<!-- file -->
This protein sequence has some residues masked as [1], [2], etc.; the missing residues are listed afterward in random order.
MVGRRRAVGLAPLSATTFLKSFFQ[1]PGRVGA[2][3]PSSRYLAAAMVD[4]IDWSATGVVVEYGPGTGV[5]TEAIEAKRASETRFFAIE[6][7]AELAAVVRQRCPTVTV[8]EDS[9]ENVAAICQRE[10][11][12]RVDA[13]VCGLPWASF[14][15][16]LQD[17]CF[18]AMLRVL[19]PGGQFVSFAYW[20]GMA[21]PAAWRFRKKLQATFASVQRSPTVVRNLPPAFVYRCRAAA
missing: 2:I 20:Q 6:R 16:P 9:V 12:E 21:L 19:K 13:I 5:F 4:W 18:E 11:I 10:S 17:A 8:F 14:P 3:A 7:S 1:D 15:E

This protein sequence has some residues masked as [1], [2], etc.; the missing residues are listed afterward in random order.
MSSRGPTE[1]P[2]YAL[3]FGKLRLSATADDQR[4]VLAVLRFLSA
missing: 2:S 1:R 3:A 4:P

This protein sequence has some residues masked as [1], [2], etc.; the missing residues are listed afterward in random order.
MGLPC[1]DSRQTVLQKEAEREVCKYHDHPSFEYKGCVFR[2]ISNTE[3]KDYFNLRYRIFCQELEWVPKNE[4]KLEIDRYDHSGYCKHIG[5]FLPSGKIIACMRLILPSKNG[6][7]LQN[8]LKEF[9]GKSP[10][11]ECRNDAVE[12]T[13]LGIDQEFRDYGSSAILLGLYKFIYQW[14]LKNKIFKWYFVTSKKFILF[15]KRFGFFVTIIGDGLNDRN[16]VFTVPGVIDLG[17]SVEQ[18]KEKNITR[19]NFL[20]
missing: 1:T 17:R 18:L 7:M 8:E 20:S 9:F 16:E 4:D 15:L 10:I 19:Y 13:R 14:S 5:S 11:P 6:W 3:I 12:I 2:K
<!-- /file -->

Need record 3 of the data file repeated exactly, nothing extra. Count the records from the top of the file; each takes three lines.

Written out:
This protein sequence has some residues masked as [1], [2], etc.; the missing residues are listed afterward in random order.
MGLPC[1]DSRQTVLQKEAEREVCKYHDHPSFEYKGCVFR[2]ISNTE[3]KDYFNLRYRIFCQELEWVPKNE[4]KLEIDRYDHSGYCKHIG[5]FLPSGKIIACMRLILPSKNG[6][7]LQN[8]LKEF[9]GKSP[10][11]ECRNDAVE[12]T[13]LGIDQEFRDYGSSAILLGLYKFIYQW[14]LKNKIFKWYFVTSKKFILF[15]KRFGFFVTIIGDGLNDRN[16]VFTVPGVIDLG[17]SVEQ[18]KEKNITR[19]NFL[20]
missing: 1:T 17:R 18:L 7:M 8:E 20:S 9:F 16:E 4:D 15:L 10:I 19:Y 13:R 14:S 5:S 11:P 6:W 3:I 12:I 2:K